But if information can be defined merely as a pattern, does that mean that neither utility nor meaning are necessary components of information? Arguably a distinction must be made between raw unprocessed data and information which possesses utility, value or some quantum of meaning. On this view, information may indeed be characterized as a pattern; but this is a necessary condition, not a sufficient one.

An individual entry in a telephone book, which follows a specific pattern formed by name, address and telephone number, does not become "informative" in some sense unless and until it possesses some degree of utility, value or meaning. For example, someone might look up a girlfriend's number, might order a take away etc. The vast majority of numbers will never be construed as "information" in any meaningful sense. The gap between data and information is only closed by a behavioral bridge whereby some value, utility or meaning is added to transform mere data or pattern into information.

When one constructs a representation of an object, one can selectively extract from the object (sampling) or use a system of signs to replace (encoding), or both. The sampling and encoding result in representation. An example of the former is a "sample" of a product; an example of the latter is "verbal description" of a product. Both contain information of the product, however inaccurate. When one interprets representation, one can predict a broader pattern from a limited number of observations (inference) or understand the relation between patterns of two different things (decoding). One example of the former is to sip a soup to know if it is spoiled; an example of the latter is examining footprints to determine the animal and its condition. In both cases, information sources are not constructed or presented by some "sender" of information. Regardless, information is dependent upon, but usually unrelated to and separate from, the medium or media used to express it. In other words, the position of a theoretical series of bits, or even the output once interpreted by a computer or similar device, is unimportant, except when someone or something is present to interpret the information. Therefore, a quantity of information is totally distinct from its medium.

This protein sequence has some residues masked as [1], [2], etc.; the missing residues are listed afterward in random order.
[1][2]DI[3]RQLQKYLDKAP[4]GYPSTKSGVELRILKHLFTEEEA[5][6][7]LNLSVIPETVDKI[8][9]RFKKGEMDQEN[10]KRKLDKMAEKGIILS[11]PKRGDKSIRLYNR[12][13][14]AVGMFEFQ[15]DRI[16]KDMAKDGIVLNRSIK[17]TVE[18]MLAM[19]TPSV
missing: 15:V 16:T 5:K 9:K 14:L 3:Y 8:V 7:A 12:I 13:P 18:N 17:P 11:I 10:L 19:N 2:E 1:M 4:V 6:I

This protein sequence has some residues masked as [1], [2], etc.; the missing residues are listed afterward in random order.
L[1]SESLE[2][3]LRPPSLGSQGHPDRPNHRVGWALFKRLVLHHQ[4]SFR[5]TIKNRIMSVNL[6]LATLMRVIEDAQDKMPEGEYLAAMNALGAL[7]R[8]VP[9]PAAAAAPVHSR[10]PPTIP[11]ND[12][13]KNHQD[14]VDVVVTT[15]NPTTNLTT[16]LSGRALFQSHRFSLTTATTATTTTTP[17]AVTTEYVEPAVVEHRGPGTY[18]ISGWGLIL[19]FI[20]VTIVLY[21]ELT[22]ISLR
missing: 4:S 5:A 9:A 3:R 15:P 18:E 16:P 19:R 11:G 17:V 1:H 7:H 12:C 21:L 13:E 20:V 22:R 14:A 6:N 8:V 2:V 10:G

As sensory input